Injured owl gets second chance after rehab - KTEN.com - No One Gets You Closer

Injured owl gets second chance after rehab

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Erich Neupert of the Blackland Prairie Raptor Center prepares to release a barred owl following rehabilitation. (KTEN) Erich Neupert of the Blackland Prairie Raptor Center prepares to release a barred owl following rehabilitation. (KTEN)
This barred owl was injured after becoming ensnared in fishing line at the Hagerman National Wildlife Reserve. (KTEN) This barred owl was injured after becoming ensnared in fishing line at the Hagerman National Wildlife Reserve. (KTEN)
A rehabilitated barred owl flies to a tree at the Hagerman National Wildlife Refuge. (KTEN) A rehabilitated barred owl flies to a tree at the Hagerman National Wildlife Refuge. (KTEN)
This great horned owl may have been hit by a car. (KTEN) This great horned owl may have been hit by a car. (KTEN)

GRAYSON COUNTY, Texas -- A barred owl got a second chance at life in the wild on Wednesday.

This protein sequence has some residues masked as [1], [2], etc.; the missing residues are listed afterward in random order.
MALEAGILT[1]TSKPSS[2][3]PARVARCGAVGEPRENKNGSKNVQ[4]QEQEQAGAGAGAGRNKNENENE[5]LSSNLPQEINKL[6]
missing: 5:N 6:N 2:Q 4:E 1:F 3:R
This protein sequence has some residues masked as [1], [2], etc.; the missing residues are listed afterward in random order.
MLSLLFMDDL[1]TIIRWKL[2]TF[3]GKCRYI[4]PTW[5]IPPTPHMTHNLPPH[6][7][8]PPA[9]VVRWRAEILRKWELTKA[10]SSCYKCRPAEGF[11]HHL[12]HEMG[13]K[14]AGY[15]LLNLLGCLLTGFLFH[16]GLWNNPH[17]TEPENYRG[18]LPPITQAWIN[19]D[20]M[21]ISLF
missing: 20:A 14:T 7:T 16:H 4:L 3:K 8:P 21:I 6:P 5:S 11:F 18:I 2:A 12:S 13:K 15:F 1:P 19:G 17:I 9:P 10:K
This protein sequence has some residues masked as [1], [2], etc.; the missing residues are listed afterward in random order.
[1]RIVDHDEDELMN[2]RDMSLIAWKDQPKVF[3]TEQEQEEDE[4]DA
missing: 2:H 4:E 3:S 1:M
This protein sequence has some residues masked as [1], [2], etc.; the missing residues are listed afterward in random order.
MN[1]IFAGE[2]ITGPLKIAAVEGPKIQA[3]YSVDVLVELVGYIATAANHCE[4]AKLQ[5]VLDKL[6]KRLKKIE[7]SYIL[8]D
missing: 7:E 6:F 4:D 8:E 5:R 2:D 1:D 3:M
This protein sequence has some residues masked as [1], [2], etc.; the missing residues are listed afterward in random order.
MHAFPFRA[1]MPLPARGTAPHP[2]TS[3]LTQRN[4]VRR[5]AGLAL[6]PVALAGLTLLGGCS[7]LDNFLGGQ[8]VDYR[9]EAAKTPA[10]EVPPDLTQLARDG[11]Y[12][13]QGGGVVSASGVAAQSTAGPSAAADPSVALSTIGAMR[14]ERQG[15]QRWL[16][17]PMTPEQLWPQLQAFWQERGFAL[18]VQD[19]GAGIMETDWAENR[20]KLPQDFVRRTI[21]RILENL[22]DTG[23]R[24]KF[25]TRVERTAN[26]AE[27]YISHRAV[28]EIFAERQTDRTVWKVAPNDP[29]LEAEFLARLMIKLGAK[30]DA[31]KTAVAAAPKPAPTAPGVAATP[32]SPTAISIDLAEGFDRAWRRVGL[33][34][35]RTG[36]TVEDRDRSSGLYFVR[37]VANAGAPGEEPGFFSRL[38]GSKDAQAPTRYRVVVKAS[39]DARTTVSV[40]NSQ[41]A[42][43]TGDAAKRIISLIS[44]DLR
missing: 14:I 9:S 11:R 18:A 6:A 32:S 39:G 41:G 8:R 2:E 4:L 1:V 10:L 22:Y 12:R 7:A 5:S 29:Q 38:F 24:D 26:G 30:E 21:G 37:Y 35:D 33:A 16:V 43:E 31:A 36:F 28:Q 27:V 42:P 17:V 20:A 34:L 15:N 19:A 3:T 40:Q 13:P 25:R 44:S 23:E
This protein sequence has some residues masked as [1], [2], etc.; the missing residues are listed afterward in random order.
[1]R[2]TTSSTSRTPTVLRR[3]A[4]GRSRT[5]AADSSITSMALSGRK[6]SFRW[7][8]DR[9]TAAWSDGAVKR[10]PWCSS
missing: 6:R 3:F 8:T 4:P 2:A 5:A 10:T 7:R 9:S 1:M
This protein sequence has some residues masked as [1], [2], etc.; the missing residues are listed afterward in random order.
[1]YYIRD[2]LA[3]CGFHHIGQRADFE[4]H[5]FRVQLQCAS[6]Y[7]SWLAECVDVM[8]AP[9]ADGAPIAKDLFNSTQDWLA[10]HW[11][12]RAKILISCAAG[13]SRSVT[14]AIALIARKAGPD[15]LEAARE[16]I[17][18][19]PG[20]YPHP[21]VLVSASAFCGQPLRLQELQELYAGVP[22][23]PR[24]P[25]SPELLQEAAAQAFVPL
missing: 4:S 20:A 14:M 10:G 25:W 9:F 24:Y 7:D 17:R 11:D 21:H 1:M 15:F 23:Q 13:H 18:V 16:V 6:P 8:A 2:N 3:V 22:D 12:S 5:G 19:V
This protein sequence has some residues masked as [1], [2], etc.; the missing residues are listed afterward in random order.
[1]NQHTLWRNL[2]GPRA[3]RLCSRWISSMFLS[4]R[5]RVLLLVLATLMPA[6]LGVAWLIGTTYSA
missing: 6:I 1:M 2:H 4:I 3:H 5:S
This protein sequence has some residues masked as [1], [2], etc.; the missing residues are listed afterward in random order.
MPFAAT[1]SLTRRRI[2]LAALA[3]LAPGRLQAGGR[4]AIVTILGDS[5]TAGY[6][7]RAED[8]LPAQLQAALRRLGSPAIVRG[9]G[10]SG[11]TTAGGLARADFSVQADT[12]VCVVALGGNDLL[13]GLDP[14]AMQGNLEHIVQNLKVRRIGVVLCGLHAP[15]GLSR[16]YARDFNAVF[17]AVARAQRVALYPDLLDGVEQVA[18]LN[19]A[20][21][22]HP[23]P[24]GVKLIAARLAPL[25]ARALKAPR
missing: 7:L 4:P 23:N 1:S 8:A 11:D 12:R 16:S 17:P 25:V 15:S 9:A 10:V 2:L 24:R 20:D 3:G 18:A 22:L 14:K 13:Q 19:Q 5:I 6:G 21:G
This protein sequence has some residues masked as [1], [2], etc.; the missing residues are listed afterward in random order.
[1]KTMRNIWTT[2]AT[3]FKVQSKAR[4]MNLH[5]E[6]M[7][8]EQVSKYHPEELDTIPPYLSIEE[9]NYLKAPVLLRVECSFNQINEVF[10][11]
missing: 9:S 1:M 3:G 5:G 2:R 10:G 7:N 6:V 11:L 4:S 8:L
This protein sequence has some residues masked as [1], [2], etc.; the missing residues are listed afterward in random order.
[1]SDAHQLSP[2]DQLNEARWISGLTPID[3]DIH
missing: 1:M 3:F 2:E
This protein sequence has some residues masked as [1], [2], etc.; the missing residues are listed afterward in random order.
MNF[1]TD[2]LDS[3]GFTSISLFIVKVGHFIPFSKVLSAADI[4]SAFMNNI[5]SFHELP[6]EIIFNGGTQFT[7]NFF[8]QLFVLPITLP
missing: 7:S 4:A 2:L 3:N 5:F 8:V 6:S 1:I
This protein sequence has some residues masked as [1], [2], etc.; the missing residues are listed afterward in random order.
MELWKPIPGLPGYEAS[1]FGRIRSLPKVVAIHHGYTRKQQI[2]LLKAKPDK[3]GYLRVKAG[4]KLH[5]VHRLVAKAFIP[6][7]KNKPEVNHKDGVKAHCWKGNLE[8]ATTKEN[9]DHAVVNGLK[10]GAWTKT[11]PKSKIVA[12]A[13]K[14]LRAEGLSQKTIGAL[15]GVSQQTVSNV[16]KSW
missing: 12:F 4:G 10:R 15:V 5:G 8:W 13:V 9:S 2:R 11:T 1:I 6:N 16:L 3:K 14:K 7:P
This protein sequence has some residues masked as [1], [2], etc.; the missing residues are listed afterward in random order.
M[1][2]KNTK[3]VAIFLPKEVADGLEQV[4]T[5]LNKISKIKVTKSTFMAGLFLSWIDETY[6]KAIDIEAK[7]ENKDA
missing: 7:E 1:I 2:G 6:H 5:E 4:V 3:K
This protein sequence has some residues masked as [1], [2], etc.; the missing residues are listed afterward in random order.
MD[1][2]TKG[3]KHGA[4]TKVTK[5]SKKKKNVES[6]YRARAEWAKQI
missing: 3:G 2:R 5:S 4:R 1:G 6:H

The Blackland Prairie Raptor Center in Collin County spent five weeks nursing the owl back to health after it got caught in fishing line that was hanging from a tree at the Hagerman National Wildlife Refuge in Sherman.

"It actually had a sprained shoulder," explained raptor center executive director Erich Neupert. "It's not a normal position for an owl to be hanging like that."

He said his organization welcomes injured birds of prey -- hawks, owls, eagles and falcons -- and rehabilitates them before releasing them back into the wild.

When the barred owl arrived at the center, it couldn't get off the ground. But after weeks of physical therapy it was ready to return home.

"It's a great feeling of giving these birds a second chance in the wild," said refuge manager Kathy Whaley.  "It just came from about a quarter mile from where we are now, so it will be back home and know where it is and ready to go eat, probably."

On Wednesday, the Hagerman Wildlife Refuge saved another injured raptor; a great horned owl that they think was hit by a car.

The Blackland Prairie Raptor Center took that owl for rehabilitation. Neupert said he hopes it can be returned to the wild very soon.

"It's really a great feeling," he said. "It's wonderful because these birds have been through a lot."

The Hagerman Wildlife Refuge Center urges fishermen to always take their trash and fishing line with them when they leave to reduce the chances that animals will be injured. so it doesn't injure anymore animals. They also suggest not releasing helium balloons that animals can mistake for food.

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